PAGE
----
Most of the teachers I know strive to be life-long learners. They’re also some of the busiest, life-juggling,” can’t say no” people on the planet. Pursuing professional development (PD) is contractual for some, and oxygen for others.
As technology has increased access to anytime-anywhere learning, many of the hurdles for conquering time and space constraints have been addressed with online learning in web-based classroom environments, webinars, and even some of the newer social networking sites.
The explosion of these social media tools like Twitter, Nings, and Blogs has resulted in a rapidly increasing proliferation of online educator learning communities. However powerful each of these networks may be, there is still a missing piece: that personal connection that seems to only exist when the face-to-face factor is part of the equation.
Those of us who have taken the plunge down the rabbit hole into virtual worlds (MUVES) have discovered a new venue for PD: Second Life (SL). Although it is not truly face-to-face, the sense of presence conveyed within the Second Life environment is, for many of us, the next best thing to being there.
My avatar, Maggie Marat, has been a resident of Second Life since August, 2005. Participating via my customized avatar identity within a rich 3-D landscape has provided me opportunities to meet, network, and collaborate with outstanding educators in a global professional learning community. I have developed meaningful, substantive relationships that carry just as much significance to me as their “real world” counterparts.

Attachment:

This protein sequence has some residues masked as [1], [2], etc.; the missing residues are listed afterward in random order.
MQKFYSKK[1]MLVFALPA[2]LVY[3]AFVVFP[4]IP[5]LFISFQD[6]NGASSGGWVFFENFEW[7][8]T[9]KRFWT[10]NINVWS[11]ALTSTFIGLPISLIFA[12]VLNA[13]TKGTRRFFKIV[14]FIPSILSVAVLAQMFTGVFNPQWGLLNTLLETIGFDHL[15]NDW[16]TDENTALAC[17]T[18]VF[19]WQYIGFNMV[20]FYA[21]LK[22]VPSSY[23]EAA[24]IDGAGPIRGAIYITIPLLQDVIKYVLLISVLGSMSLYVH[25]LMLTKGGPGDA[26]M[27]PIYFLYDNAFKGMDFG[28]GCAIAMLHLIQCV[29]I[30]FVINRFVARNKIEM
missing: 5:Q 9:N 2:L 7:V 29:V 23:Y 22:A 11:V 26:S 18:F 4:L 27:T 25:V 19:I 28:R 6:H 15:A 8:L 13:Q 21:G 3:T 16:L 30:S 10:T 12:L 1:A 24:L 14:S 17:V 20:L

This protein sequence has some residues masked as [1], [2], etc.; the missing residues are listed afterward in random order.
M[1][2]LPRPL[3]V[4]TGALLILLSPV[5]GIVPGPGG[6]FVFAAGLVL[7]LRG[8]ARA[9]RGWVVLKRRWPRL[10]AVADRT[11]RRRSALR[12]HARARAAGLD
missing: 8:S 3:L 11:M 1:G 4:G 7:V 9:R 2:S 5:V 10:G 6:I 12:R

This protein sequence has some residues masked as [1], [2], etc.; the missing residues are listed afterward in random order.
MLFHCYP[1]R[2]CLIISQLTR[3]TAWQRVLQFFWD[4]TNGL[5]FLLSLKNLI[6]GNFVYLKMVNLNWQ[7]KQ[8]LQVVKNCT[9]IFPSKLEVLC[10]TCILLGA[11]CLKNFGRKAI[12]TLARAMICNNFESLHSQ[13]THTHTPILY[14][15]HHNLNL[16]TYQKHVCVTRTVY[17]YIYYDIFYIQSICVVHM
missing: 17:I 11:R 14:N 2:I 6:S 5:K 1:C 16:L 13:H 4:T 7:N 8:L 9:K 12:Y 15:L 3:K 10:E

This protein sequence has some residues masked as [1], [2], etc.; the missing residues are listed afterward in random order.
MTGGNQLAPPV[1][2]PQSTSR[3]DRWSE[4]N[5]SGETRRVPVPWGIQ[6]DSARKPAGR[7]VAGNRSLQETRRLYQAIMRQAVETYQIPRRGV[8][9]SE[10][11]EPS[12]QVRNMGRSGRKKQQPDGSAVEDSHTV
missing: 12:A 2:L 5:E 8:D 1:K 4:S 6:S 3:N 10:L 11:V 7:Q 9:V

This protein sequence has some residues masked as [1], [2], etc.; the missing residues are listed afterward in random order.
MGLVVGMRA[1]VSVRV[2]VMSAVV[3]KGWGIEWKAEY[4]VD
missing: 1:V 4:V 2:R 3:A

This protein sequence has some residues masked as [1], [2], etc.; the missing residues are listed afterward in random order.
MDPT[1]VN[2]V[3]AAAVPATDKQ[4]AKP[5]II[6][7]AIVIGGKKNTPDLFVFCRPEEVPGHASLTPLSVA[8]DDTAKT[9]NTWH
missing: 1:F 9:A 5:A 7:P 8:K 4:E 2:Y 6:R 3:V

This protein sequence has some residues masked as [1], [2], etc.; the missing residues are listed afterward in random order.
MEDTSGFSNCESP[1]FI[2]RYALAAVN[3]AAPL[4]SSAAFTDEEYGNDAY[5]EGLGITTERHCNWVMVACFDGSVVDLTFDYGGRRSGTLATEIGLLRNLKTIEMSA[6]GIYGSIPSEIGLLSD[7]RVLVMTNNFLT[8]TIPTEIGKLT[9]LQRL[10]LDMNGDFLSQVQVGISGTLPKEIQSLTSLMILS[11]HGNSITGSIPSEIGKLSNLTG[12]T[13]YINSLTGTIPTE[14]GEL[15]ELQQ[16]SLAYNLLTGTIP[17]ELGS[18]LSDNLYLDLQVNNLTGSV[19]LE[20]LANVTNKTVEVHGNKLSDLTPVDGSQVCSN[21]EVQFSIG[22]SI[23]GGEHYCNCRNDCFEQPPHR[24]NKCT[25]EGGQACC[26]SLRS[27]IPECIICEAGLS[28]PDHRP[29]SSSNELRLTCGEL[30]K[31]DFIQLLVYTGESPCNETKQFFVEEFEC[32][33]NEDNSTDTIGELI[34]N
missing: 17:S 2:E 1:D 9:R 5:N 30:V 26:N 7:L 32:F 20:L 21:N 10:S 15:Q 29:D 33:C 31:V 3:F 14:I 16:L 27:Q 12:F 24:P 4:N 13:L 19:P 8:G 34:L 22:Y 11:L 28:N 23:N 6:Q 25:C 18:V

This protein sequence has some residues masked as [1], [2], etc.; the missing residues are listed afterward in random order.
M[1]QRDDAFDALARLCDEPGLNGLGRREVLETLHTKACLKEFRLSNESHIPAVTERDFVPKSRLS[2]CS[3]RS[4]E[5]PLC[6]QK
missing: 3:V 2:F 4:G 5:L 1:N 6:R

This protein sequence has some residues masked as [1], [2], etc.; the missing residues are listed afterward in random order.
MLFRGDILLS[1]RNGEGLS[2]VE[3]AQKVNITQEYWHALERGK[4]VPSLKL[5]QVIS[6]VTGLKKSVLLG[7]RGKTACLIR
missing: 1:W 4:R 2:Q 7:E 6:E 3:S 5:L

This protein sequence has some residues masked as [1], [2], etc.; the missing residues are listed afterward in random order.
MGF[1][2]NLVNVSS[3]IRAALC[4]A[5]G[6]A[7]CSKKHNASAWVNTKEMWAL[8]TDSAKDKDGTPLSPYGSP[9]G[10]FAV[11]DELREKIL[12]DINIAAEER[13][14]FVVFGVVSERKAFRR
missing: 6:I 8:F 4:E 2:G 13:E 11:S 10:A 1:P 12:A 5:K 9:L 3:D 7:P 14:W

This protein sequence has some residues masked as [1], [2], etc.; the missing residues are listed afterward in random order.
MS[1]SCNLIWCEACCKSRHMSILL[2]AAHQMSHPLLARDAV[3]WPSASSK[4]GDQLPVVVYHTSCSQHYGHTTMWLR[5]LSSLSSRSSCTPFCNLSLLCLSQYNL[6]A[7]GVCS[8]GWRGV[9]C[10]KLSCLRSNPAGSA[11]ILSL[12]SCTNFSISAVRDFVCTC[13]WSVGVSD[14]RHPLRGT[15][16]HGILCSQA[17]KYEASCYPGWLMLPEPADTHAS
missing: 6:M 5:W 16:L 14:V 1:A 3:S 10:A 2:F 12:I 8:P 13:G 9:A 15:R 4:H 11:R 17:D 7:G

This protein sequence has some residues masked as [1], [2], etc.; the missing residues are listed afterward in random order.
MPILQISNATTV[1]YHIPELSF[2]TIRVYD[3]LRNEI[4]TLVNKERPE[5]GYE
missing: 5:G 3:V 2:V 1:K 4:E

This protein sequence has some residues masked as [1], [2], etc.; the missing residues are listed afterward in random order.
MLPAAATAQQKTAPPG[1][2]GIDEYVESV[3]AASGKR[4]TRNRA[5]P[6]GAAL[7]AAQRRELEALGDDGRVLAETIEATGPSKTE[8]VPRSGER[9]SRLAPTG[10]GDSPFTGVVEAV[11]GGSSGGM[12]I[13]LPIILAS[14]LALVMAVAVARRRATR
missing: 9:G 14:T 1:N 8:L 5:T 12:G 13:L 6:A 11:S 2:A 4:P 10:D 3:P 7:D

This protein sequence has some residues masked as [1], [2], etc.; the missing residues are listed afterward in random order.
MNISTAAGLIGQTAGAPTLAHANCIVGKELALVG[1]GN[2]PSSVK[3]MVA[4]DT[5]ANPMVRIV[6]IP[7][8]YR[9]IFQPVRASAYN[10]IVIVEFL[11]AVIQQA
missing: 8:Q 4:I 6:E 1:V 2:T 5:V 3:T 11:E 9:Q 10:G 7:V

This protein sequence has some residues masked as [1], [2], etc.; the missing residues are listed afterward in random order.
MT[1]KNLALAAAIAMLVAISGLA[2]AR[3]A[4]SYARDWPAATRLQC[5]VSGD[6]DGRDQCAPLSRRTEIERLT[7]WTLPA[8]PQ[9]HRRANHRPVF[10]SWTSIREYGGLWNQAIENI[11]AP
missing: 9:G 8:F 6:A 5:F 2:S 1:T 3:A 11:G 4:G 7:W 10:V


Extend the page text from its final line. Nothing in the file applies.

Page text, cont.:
The evolution of the international educational presence in Second Life has been nothing short of remarkable. What began as a few bold and curious explorers has now scaled to thousands of teachers spanning over one hundred regions used for educational purposes. Nearly 400 universities around the world teach courses or conduct research in SL, and
ISTE, Discovery Star Educators, New Media Consortium, PBS, Google Certified Teachers, ALA, all have a presence in Second Life with more organizations joining us every day.
As our professional development groups in Second Life extend, word is getting out to the mainstream education community that the potential for collaboration is not only more effective and efficient, but it’s free! It’s also playful, engaging, at times unpredictable and always “on.”
Perhaps the best evidence of this evolution is the attendance at the Second Life Community Convention this year. The education strand has evolved from a tiny cluster of hopeful pioneers (NYC, 2006) to a dedicated ensemble struggling to get their voices heard (Chicago, 2007), to a shining and powerful host of creative, collaborative and unstoppable educators: truly a force to be reckoned with (Tampa, 2008).
What is the appeal? What does the virtual landscape offer us absent from other online learning communities? The answer is that sense of presence, the ambiance of place and connection--that feeling of “being there.” Other distance learning vehicles may offer flexible time options but are mostly impersonal. The avatar encounter is highly interactive, and interpersonal, providing the same convenience of not having to travel while extending a richer, more immersive and generally more enjoyable experience.